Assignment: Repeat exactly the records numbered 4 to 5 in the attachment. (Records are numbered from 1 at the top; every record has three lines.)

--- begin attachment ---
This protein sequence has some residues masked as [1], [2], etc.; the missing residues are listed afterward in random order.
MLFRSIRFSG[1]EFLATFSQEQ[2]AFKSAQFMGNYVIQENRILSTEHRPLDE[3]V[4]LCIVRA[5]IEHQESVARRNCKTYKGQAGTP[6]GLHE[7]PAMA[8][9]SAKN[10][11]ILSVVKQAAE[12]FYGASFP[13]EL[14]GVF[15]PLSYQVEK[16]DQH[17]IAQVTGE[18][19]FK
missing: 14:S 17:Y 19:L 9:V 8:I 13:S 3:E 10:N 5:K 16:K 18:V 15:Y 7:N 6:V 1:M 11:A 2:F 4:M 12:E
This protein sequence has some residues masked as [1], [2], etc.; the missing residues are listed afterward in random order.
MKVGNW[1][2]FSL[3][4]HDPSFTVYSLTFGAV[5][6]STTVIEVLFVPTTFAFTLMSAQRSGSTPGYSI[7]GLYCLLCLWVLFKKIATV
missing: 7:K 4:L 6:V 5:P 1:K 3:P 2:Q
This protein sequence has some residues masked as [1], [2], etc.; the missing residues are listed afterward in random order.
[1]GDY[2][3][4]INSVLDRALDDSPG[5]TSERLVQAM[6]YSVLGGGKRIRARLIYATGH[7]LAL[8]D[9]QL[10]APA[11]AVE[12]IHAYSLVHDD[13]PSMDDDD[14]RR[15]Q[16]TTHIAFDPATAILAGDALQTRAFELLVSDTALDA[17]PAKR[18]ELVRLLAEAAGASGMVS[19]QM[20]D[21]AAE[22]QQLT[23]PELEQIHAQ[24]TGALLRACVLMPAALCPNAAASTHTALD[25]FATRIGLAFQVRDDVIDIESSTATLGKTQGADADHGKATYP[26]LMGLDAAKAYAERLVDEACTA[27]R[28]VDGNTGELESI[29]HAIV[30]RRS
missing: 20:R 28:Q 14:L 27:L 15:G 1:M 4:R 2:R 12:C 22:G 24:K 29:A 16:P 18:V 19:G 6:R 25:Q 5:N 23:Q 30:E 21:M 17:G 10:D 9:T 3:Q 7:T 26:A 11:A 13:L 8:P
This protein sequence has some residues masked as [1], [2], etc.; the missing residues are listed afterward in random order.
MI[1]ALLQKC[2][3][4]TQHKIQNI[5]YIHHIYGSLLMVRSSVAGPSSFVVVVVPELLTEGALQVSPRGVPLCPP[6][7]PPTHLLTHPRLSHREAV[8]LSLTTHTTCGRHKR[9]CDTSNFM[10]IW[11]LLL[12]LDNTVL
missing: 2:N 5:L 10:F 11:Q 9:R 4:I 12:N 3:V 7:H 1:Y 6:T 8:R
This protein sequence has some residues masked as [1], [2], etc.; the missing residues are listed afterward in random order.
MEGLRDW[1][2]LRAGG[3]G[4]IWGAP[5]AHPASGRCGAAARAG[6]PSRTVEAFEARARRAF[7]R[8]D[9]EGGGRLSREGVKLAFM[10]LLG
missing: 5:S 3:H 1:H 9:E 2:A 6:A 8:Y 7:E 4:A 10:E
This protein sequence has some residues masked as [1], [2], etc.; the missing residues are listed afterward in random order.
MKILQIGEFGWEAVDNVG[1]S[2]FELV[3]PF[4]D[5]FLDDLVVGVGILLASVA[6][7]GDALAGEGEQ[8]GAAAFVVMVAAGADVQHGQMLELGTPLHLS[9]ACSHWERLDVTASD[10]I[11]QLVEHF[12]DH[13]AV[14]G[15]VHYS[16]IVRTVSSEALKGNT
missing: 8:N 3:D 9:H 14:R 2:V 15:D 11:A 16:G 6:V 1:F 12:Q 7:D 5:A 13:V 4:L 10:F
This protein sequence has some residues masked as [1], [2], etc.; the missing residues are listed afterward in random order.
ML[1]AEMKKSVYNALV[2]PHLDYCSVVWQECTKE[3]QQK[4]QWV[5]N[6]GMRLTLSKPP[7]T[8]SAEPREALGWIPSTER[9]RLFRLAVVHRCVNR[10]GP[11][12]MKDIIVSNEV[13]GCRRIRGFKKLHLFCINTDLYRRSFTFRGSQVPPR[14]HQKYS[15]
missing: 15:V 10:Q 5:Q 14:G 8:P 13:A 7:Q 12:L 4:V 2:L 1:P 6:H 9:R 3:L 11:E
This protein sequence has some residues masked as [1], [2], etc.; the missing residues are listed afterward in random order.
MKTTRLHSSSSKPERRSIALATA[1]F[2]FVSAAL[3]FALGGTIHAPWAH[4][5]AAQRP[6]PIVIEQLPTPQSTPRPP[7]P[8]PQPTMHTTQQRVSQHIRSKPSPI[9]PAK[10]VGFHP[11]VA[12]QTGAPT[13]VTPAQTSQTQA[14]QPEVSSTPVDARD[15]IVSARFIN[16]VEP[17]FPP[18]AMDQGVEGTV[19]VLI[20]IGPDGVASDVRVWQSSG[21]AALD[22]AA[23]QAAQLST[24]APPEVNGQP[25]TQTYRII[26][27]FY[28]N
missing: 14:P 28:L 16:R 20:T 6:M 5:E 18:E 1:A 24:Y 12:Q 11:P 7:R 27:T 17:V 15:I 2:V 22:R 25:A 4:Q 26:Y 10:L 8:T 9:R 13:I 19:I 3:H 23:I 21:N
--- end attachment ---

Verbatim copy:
This protein sequence has some residues masked as [1], [2], etc.; the missing residues are listed afterward in random order.
MI[1]ALLQKC[2][3][4]TQHKIQNI[5]YIHHIYGSLLMVRSSVAGPSSFVVVVVPELLTEGALQVSPRGVPLCPP[6][7]PPTHLLTHPRLSHREAV[8]LSLTTHTTCGRHKR[9]CDTSNFM[10]IW[11]LLL[12]LDNTVL
missing: 2:N 5:L 10:F 11:Q 9:R 4:I 12:N 3:V 7:H 1:Y 6:T 8:R
This protein sequence has some residues masked as [1], [2], etc.; the missing residues are listed afterward in random order.
MEGLRDW[1][2]LRAGG[3]G[4]IWGAP[5]AHPASGRCGAAARAG[6]PSRTVEAFEARARRAF[7]R[8]D[9]EGGGRLSREGVKLAFM[10]LLG
missing: 5:S 3:H 1:H 9:E 2:A 6:A 8:Y 7:E 4:A 10:E